A small-framed, bald-headed man with beady, restless eyes sits uneasily in the flower-filled courtyard of the American Colony Hotel in East Jerusalem. The hotel was once a haven for foreign correspondents. It is still a regular haunt for Mordechai Vanunu who, ironically, has been banned from speaking to the media since his recent release from prison.
Israel considers Vanunu a traitor for revealing its nuclear secrets to a British newspaper in 1986. Others see him as a peace activist who expressed his opposition to weapons of mass destruction.
Vanunu worked as a technician at the nuclear plant in Dimona from 1976-1985. During that period, his photos of the facilities revealed overwhelming evidence of Israel’s nuclear programme in the Negev desert. He gave the photos to the Sunday Times, leading international nuclear experts to conclude that Israel had produced at least 100 nuclear warheads.
Israel has always maintained a policy of ‘nuclear ambiguity’, neither confirming nor denying possession of nuclear weapons.
Israel was determined to prosecute Vanunu but not on British soil for fear of straining diplomatic relations with the Thatcher government. Instead, a female Mossad agent lured him to Italy, where he was captured, drugged and taken back to Israel. He spent 18 years in prison, 11 of them in solitary confinement.
Although he was released from prison in 2004, he continues to be subject to a stringent set of restrictions. For example, he cannot leave the country, cannot speak to a foreigner unless granted approval by Shin Bet (General Security Services), cannot come within 500 metres of a border crossing or airport, cannot come within 90 metres of a foreign embassy, his phone and internet are monitored and he has to notify the authorities of a change of residence.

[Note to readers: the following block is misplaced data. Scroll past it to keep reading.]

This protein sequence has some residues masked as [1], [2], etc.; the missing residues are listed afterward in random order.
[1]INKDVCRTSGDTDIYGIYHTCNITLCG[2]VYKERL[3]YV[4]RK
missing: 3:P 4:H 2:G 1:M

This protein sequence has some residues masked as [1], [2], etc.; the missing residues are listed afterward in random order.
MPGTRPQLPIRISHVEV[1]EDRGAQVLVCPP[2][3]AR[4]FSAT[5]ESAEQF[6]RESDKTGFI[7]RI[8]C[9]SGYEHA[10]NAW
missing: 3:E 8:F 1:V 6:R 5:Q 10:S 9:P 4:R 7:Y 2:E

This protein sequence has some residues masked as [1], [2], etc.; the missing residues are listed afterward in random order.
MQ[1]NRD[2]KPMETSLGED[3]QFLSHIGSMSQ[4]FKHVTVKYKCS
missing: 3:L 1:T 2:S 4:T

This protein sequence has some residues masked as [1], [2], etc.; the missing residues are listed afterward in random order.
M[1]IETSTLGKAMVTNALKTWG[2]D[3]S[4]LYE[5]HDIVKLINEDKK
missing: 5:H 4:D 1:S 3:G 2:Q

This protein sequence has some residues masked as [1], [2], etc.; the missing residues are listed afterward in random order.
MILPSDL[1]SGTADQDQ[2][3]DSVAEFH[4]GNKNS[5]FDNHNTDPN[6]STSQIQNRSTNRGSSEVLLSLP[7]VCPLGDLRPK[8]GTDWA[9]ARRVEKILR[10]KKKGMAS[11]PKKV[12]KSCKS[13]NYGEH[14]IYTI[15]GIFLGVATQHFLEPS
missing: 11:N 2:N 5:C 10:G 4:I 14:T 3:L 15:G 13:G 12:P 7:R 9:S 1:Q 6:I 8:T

In addition, he has been imprisoned several times for short periods for allegedly violating the terms of his release. Most recently, in 2017, he was convicted of meeting with two US citizens in East Jerusalem in 2013 without permission from Israeli authorities.
Now aged 62 and disenchanted with his country, he has converted to Christianity, married a professor from Norway and claims he has no more secrets to reveal. Even so, the Israeli authorities refuse to let him leave the country. His latest appeal to the Supreme Court was rejected in November 2017.
Critics of Vanunu’s treatment claim that he is being held indefinitely so that Israel can avoid political embarrassment and financial complications with the United States (US). If Israel admits to having weapons of mass destruction, it would not be eligible for a $2 billion aid package from the US.
In November 2017, Vanunu wrote on his website, ‘After 32 years I am not yet free to leave this country, to go to join my wife in Oslo. They love to see me suffering here. But they must end this case, sooner or later. The ISRAEL ATOMIC SECRETS have gone for ever. This is irreversible, for ever. NO MATTER WHAT THEY ARE DOING TO ME, freedom must come!’
In a January 2018 tweet, he declared 2018 ‘the year of freedom’, and expressed his hope that it would be the year in which the Israeli authorities gave him permission to leave the country. Although Norway has officially invited him to live in Norway, more than halfway through the year, his wish has yet to materialize.